Update 11.55am: TODAY'S same sex marriage vote result is a "truly exciting moment", says Southern Cross University Professor of Social Work Mark Hughes.

"The result of the marriage equality survey sends a powerful message, particularly to young people," he said.

"If same-sex marriage is legislated and - importantly - no new discriminations are added through pressure from conservatives, then the future looks much brighter for our LGBTI communities.

"Nonetheless, even at this time of celebration it is important to remember that marriage equality is only one part of the puzzle that needs to be resolved to promote the physical, social and emotional wellbeing of LGBTI people.

"We need to continue to address and research the other major disparities these people face compared with the general population including: higher rates of psychological distress, anxiety, depression and loneliness among LGBTI communities, higher rates of particular physical health problems among lesbians and gay men, the extraordinarily high rates of discrimination experienced by transgender and gender diverse people, and the harmful medical practices that intersex people continue to face.

"The marriage equality debate has shone a light on those in same-sex relationships, but it is important to acknowledge that many LGBTI people are not in relationships - and indeed are more likely not to be in relationships compared to the general population - and that for these people rates of psychological distress and loneliness are particularly high.

"Now is a time to celebrate but not to become complacent in continuing to work towards equality."


Update, 11.10am: ORGANISER of today's event and member of the Northern Rivers LGBTIQ Alliance Ruth Rosenhek said she was extremely happy but also feeling mixed emotions after hearing the plebisicite result.

"I'm really emotional actually, I guess I feel really excited and exuberant but also I think the release of the tension at the same time," she said.

"This is such a beautiful community and the way allies have come together with LGBTIQ community is a really amazing phenomenon to be a part of in rural NSW."

She said for her this contentious debate was always a human rights issue.

"We should have the right to get married," Ms Rosenhek said.

"I am aware of the conflicting bills that they are going to put in so I am hoping Malcolm Turnbull will somehow step into a leadership role with this."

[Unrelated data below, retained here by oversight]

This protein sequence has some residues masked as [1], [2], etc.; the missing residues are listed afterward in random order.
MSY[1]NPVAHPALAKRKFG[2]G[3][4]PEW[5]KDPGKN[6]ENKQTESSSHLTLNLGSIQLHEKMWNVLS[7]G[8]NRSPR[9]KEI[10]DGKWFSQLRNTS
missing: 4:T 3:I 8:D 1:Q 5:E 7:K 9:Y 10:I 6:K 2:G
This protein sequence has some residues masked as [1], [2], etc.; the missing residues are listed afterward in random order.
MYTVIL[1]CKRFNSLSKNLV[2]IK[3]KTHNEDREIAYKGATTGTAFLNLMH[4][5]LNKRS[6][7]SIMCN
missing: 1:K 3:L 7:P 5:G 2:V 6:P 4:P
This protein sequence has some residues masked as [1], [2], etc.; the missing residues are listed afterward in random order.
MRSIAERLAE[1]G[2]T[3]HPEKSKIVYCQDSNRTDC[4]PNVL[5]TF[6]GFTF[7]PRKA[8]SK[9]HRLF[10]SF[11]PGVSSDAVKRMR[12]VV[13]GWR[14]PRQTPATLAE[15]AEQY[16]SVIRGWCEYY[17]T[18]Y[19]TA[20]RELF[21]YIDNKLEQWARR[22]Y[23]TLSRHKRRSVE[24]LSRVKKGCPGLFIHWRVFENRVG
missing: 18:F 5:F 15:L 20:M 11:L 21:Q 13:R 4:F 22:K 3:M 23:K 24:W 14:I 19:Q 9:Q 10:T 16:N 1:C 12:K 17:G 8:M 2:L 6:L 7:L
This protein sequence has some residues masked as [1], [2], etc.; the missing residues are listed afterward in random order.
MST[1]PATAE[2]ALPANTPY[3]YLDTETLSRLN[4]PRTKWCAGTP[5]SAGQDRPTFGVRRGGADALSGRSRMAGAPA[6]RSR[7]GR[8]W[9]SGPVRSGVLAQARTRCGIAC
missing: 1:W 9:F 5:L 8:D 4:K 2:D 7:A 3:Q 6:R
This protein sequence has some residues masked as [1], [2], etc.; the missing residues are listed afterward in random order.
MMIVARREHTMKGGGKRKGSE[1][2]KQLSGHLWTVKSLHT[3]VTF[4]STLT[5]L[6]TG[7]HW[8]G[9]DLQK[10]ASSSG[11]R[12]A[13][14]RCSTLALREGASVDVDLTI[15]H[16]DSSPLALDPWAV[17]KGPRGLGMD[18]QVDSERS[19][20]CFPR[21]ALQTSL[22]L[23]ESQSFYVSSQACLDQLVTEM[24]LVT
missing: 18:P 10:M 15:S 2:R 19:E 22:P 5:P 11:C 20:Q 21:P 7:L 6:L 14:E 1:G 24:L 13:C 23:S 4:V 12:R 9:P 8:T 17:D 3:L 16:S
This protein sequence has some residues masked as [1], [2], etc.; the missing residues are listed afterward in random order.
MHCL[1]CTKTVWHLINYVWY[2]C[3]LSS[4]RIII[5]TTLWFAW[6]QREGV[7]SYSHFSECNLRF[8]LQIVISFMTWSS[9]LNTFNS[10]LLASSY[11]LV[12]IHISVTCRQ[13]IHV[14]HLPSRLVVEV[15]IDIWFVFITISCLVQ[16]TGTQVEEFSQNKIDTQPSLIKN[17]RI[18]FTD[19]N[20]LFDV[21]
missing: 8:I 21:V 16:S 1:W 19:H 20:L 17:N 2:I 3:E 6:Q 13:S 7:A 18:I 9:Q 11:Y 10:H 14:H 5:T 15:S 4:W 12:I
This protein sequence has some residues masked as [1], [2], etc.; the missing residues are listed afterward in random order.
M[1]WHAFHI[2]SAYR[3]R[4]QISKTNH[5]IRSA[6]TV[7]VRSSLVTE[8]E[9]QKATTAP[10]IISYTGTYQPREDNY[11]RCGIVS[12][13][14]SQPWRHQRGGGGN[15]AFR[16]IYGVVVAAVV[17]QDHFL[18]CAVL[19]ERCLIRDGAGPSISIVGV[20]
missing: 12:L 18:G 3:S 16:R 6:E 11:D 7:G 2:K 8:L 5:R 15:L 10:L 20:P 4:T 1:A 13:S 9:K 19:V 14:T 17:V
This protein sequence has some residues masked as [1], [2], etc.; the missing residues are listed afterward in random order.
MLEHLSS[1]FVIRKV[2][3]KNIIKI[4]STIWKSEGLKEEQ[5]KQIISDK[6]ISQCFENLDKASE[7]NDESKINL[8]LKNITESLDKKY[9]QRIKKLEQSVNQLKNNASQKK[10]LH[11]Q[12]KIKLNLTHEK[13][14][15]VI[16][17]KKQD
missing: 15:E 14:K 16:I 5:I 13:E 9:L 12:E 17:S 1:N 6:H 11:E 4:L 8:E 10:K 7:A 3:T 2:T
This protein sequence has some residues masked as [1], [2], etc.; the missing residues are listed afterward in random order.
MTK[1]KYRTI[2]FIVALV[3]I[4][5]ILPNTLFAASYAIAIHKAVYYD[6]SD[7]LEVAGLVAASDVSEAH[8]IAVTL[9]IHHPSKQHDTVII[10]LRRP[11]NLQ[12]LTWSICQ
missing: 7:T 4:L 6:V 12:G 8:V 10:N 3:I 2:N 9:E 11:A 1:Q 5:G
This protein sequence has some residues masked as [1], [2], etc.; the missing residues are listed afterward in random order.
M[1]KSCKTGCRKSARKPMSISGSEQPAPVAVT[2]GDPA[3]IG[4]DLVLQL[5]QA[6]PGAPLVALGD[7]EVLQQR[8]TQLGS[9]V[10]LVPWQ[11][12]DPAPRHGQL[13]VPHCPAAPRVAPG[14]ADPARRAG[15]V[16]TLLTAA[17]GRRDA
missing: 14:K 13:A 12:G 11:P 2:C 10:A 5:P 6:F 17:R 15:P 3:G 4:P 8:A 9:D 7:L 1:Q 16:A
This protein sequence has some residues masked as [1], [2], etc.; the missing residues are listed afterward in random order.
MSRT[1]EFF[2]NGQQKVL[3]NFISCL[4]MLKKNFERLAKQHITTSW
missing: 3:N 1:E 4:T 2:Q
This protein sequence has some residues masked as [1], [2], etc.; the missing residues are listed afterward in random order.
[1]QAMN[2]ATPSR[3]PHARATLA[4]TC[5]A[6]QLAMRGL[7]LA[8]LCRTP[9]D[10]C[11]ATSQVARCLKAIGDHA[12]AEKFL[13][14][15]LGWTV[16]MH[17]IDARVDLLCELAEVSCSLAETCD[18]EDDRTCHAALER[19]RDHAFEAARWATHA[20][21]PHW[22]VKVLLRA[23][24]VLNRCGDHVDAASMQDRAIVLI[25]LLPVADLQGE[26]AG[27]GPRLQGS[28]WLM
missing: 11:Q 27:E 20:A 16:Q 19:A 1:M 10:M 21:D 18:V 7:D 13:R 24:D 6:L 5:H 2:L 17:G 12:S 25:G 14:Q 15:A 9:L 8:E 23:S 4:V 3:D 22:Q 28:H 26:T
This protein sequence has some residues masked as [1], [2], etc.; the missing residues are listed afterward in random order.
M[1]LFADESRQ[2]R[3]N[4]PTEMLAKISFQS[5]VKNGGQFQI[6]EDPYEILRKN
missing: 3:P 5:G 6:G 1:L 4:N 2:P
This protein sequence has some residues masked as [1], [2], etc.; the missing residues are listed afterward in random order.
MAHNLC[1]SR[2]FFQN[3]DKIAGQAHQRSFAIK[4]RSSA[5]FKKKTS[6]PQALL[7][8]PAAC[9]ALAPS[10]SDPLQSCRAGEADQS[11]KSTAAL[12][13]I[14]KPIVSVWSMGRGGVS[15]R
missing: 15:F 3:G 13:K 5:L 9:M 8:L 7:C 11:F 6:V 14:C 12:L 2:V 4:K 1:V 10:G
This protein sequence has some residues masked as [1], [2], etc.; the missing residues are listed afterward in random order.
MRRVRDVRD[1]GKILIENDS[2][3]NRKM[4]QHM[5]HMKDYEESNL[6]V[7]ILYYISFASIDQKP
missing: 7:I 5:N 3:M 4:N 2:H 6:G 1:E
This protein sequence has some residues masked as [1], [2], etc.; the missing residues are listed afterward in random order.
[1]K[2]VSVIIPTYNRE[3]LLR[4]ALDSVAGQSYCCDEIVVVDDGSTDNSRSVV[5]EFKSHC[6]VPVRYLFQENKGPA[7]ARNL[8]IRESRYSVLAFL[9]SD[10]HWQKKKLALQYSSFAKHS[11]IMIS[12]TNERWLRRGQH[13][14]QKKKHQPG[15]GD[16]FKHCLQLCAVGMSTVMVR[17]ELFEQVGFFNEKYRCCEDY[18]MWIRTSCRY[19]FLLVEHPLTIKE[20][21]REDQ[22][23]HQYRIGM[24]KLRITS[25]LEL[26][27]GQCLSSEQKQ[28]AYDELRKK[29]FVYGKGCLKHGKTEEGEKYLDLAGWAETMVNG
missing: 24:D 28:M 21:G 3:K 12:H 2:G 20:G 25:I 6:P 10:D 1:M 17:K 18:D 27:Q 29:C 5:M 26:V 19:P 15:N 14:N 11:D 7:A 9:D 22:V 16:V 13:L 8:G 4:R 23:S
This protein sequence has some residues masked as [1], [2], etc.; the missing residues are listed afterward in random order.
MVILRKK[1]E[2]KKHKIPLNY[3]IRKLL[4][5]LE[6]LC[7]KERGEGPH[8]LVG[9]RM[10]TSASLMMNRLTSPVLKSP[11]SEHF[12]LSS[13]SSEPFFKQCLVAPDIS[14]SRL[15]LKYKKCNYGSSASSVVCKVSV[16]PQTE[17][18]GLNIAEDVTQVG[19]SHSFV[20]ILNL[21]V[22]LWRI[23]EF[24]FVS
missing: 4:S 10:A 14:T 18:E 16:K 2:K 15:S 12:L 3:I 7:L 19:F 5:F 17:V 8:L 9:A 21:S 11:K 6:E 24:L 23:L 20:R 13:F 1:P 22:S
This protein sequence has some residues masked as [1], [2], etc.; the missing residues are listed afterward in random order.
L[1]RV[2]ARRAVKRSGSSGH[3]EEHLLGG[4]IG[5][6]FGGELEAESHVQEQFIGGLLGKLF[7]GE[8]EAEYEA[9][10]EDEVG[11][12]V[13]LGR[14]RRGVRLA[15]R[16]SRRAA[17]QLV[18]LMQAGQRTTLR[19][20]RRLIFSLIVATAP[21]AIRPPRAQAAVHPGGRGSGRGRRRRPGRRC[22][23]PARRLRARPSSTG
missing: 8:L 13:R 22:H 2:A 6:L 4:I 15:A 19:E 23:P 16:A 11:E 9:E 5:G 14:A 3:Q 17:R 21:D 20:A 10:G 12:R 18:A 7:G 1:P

"Let's get it done so we can get onto real business in this country."

Ms Rosenhek said she feels Senator James Paterson's Bill is a step back in what should be a huge step forward in Australian history.

"What's that saying you give with one hand and take with the other, we've seen the Australian population wants this and at the same time somebody tried to repeal certain anti-discrimination laws that we have."


Update, 11am: THE crowds at Lismore Quad were elated today to find out Australia voted yes with a 61.6% majority.

Former Mayor Jenny Dowell was on the microphone when the announcement was made and said she couldn't be more excited to celebrate this fantastic result.

"It's an affirmation for our community that the rest of Australia supports them in their love choices," she said.

"Now it is up to the parliament to just get on with it."

Mrs Dowell said she cannot wait to now be invited to a legitimate same sex marriage in Australia having already been to an reanactment.

"To see people here with tears running down their faces as they embrace their partner of decades shows you this isn't just a piece of paper, it's deeply deeply personal for so many people and none of us should stand in the way of that."


Update 10.30am: FORMER Lismore mayor Jenny Dowell said the "strong yes vote" was just the start.

"Now it's up to our Parliament to do what they said they would do," she told the gathering in Lismore this morning.

"They have the power to bring in marriage equality before Christmas.

"We will hold them to it.

"There are people in this community who have waited years and years ... decades.

"Won't Lismore go wild when we have our first same sex marriage?"


Wednesday 10.13am: THIS is how we voted.

Page: 59.7 per cent (55,943) voted yes and 40.3 per cent (37,727) voted no .

Richmond: 67.9 per cent (62,591) voted yes and 32.1 per cent (29,625) voted no. 

All states voted yes to marriage equality.

NSW registered the lowest yes vote in the country, but still held a majority yes with 57.8 per cent voting yes.


Wednesday 10.00am: The results are in. Australia has voted  yes in the historic marriage equality vote.

David Kalisch from the Australian Bureau of Statistics has just announced the result.

61.6 per cent , 7,187,247 people voted yes out of more than 12 million people voted yes.

That is 8 out of ten people voting in the survey.


Wednesday 9.47am: A SEA of people in block colours of the rainbow are gathering in the Lismore Quad this morning, anxiously awaiting the results of the marriage equality postal vote.

Clare Urquhart said her stomach was churning as the final verdict vastly approaches.

"I'm a little bit apprehensive, obviously excited but a little bit angry we had to go through this in the first place," Ms Urquhart said.

She said it will be really fantastic to finally have equality.

"My partner and I have been together for 26 years so finally we can have that marriage equality and maybe even get married."

The couple said they came down to the Quad this morning to show support and be amongst everyone.

"You know whatever the outcome it's great to be supported by everyone, hugs and kisses and all that sort of stuff."

The gathering was organised by the Northern Rivers LGBTIQ to hear the result.

Former Lismore mayor Jenny Dowell said they would "stand in solidarity with our brothers and sisters who want marriage equality for themselves."

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